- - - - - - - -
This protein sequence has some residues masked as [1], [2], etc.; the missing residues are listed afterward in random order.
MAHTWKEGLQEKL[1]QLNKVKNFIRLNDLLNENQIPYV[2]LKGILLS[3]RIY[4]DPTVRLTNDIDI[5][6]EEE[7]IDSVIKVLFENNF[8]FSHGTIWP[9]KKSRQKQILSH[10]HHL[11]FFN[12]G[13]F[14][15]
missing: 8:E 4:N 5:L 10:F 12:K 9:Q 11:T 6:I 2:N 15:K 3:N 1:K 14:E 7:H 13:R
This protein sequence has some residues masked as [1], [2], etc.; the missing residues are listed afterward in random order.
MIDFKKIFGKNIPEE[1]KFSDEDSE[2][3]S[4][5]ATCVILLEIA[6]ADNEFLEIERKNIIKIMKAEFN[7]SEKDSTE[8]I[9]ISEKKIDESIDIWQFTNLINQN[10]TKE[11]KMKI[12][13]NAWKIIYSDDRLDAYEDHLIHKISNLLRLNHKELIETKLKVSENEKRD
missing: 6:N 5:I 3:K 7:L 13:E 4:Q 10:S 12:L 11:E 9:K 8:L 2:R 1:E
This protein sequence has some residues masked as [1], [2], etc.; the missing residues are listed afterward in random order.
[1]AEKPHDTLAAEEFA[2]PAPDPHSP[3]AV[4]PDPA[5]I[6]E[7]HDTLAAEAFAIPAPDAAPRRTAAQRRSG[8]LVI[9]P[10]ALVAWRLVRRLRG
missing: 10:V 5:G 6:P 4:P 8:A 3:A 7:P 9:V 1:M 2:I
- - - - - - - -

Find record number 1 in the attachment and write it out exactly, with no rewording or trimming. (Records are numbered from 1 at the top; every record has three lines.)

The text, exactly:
This protein sequence has some residues masked as [1], [2], etc.; the missing residues are listed afterward in random order.
MAHTWKEGLQEKL[1]QLNKVKNFIRLNDLLNENQIPYV[2]LKGILLS[3]RIY[4]DPTVRLTNDIDI[5][6]EEE[7]IDSVIKVLFENNF[8]FSHGTIWP[9]KKSRQKQILSH[10]HHL[11]FFN[12]G[13]F[14][15]
missing: 8:E 4:N 5:L 10:F 12:K 9:Q 11:T 6:I 2:N 15:K 3:N 1:K 14:E 7:H 13:R